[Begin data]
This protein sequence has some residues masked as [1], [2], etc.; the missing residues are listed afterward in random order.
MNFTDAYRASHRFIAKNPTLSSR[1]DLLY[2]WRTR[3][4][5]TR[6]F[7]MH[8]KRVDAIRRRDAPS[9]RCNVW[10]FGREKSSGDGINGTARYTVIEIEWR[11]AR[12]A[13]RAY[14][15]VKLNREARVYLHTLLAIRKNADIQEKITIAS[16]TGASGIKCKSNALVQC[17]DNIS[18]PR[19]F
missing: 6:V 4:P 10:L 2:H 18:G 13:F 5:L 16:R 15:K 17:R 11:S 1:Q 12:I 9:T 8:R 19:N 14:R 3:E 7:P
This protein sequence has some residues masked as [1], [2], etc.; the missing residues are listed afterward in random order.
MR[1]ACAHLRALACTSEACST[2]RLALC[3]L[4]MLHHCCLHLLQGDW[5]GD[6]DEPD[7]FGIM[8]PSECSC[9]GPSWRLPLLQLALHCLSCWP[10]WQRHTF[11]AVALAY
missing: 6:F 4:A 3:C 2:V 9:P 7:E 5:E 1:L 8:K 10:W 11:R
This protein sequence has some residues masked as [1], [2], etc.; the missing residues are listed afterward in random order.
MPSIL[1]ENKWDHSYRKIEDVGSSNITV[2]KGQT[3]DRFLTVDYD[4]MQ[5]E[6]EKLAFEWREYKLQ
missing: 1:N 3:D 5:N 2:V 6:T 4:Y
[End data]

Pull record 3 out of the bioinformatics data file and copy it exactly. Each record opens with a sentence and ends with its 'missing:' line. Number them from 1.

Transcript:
This protein sequence has some residues masked as [1], [2], etc.; the missing residues are listed afterward in random order.
MPSIL[1]ENKWDHSYRKIEDVGSSNITV[2]KGQT[3]DRFLTVDYD[4]MQ[5]E[6]EKLAFEWREYKLQ
missing: 1:N 3:D 5:N 2:V 6:T 4:Y